ORIGINAL RESEARCH article
Sec. Microbial Physiology and Metabolism
Volume 8 - 2017 | https://doi.org/10.3389/fmicb.2017.01223
Biphenyl Modulates the Expression and Function of Respiratory Oxidases in the Polychlorinated-Biphenyls Degrader Pseudomonas pseudoalcaligenes KF707
- 1Department of Pharmacy and Biotechnology, University of Bologna, Bologna, Italy
- 2Department of Biosciences, Biotechnology and Pharmacological Sciences, University of Bari “Aldo Moro,” Bari, Italy
- 3Department of Biology, University of Bari “Aldo Moro,” Bari, Italy
- 4Department of Biological Sciences, University of Calgary, Calgary, AB, Canada
Pseudomonas pseudoalcaligenes KF707 is a soil bacterium which is known for its capacity to aerobically degrade harmful organic compounds such as polychlorinated biphenyls (PCBs) using biphenyl as co-metabolite. Here we provide the first genetic and functional analysis of the KF707 respiratory terminal oxidases in cells grown with two different carbon sources: glucose and biphenyl. We identified five terminal oxidases in KF707: two c(c)aa3 type oxidases (Caa3 and Ccaa3), two cbb3 type oxidases (Cbb31 and Cbb32), and one bd type cyanide-insensitive quinol oxidase (CIO). While the activity and expression of both Cbb31 and Cbb32 oxidases was prevalent in glucose grown cells as compared to the other oxidases, the activity and expression of the Caa3 oxidase increased considerably only when biphenyl was used as carbon source in contrast to the Cbb32 oxidase which was repressed. Further, the respiratory activity and expression of CIO was up-regulated in a Cbb31 deletion strain as compared to W.T. whereas the CIO up-regulation was not present in Cbb32 and C(c)aa3 deletion mutants. These results, together, reveal that both function and expression of cbb3 and caa3 type oxidases in KF707 are modulated by biphenyl which is the co-metabolite needed for the activation of the PCBs-degradation pathway.
The bacterium Pseudomonas pseudoalcaligenes KF707, isolated in the 1980s near a biphenyl (BP) manufacturing plant in Japan (Furukawa and Miyazaki, 1986), is known as one of the most effective aerobic degraders of polychlorinated biphenyls (PCBs) (Fedi et al., 2001). Notably, these harmful and highly hydrophobic organic compounds are not primary substrates for cell growth so that a substrate such as biphenyl is required to support growth and induction of the PCBs degradation pathway (Furukawa and Miyazaki, 1986; Furukawa et al., 1993; Fedi et al., 2001). In this way, bacteria such as KF707 that are able to grow on biphenyl have the capacity to co-metabolize various PCBs congeners (Fedi et al., 2001). Despite the fact that most of the biphenyl degradation enzymes required for PCBs degradation are expressed during the aerobic growth of KF707 (Furukawa et al., 1993), no report is available on the functional arrangement of KF707 respiratory chain with biphenyl as carbon source. Indeed, an early biochemical study was published which aimed to define the effect of the toxic oxyanion tellurite on aerobic growth of KF707 in rich-medium (LB-broth) (Di Tomaso et al., 2002). This work suggested the presence in KF707 of a branched respiratory chain leading to two cytochrome (cyt) c oxidases and one cyanide insensitive quinol oxidase (CIO) (Di Tomaso et al., 2002). Since then no other studies on function and composition of the respiratory redox chain of this aerobic PCBs degrader have been published while in the meantime the expression and arrangement of the respiratory chains in species such as Pseudomonas (P.) putida PAK and P. aeruginosa PAO1, were elucidated (Kawakami et al., 2010; Arai, 2011; Sevilla et al., 2013; Arai et al., 2014). In strain PAO1 it was shown that the aa3 type oxidase, which plays a major role in aerobic respiration of several bacterial species (Poole and Cook, 2000), is expressed primarily under nutrient-limited conditions and is otherwise a minor player under nutrient-rich growth conditions, e.g., LB-broth (Kawakami et al., 2010). Conversely, two cbb3 type oxidases (Cbb31 and Cbb32) and a cyanide insensitive oxidase (CIO) are crucial when oxygen becomes limiting and during growth in biofilms (Comolli and Donohue, 2002, 2004; Alvarez-Ortega and Harwood, 2007; Kawakami et al., 2010). The Cbb31 oxidase is expressed constitutively while the Cbb32 is induced through oxygen limitation (Comolli and Donohue, 2004; Kawakami et al., 2010). Notably, mutation of the cco1 genes coding for the Cbb31 oxidase causes up-regulation of the CIO promoter in P. aeruginosa (Kawakami et al., 2010) indicating that the interactive regulation of the genes for Cbb3-1 and CIO is mediated by the redox-sensitive transcriptional regulator RoxSR (Bueno et al., 2012).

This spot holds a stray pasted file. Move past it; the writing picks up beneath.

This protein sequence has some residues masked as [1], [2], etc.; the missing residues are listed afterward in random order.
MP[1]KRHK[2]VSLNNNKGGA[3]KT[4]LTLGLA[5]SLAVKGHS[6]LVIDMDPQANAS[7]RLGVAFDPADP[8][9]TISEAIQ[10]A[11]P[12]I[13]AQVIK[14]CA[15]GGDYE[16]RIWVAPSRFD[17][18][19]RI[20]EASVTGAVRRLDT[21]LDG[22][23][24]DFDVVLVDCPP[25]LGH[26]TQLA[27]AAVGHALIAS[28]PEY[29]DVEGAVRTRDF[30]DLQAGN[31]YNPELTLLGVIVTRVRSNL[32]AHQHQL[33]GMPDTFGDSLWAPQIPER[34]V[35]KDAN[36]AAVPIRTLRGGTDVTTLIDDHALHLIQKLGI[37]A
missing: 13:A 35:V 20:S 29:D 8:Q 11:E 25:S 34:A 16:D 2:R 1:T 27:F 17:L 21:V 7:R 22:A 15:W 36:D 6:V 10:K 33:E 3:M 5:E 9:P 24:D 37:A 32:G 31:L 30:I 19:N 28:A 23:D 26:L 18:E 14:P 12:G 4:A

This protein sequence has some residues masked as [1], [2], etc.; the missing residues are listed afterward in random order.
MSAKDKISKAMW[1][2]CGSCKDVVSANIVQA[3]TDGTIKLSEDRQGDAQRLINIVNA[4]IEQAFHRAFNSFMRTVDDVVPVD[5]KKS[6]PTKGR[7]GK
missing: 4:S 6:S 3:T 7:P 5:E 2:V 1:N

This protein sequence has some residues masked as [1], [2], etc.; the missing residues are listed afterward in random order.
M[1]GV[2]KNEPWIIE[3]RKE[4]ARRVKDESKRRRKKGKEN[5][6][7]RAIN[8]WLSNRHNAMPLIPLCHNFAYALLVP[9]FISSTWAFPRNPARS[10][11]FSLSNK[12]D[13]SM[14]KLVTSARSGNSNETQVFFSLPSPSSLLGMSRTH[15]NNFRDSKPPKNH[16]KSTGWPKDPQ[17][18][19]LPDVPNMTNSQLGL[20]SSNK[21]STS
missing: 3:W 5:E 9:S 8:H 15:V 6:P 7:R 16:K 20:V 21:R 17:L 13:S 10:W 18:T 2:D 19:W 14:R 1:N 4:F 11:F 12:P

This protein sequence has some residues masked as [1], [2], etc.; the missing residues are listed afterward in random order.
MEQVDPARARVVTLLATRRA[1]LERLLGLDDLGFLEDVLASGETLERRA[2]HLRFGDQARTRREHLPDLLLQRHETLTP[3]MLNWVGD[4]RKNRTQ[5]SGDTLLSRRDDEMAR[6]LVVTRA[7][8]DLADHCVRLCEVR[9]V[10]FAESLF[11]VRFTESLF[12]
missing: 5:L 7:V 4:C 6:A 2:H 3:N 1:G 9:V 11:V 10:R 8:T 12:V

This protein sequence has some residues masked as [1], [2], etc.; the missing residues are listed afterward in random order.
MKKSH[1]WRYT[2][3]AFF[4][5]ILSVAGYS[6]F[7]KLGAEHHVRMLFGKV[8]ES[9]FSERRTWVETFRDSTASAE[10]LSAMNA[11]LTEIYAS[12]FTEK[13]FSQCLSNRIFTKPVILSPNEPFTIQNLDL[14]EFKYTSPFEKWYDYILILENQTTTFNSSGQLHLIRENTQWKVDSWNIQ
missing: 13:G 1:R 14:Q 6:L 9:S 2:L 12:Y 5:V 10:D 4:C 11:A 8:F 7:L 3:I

To fill the molecular and functional gap between our present knowledge of respiration in KF707 and the most investigated Pseudomonas spp., here we provide the first functional analysis of the KF707 respiratory genes (GenBank Acc. no. AP014862; Triscari-Barberi et al., 2012) in relation with two different primary carbon sources for growth such as glucose and biphenyl, while the remaining oxidative growth conditions were kept constant. This is an important aspect as the response of the central carbon catabolism to nutritional compounds is an absolute requirement for effective microbial colonization of a given environment (Rojo, 2010; Shimizu, 2014). Nevertheless, the modulation by the growth carbon source of the oxidative electron transport chain (ETC) that is the machinery which transduces into energy the reducing metabolic power, remains a puzzling issue (Dominguez-Cuevas et al., 2006; Nikel and Chavarria, 2015; Nikel et al., 2016).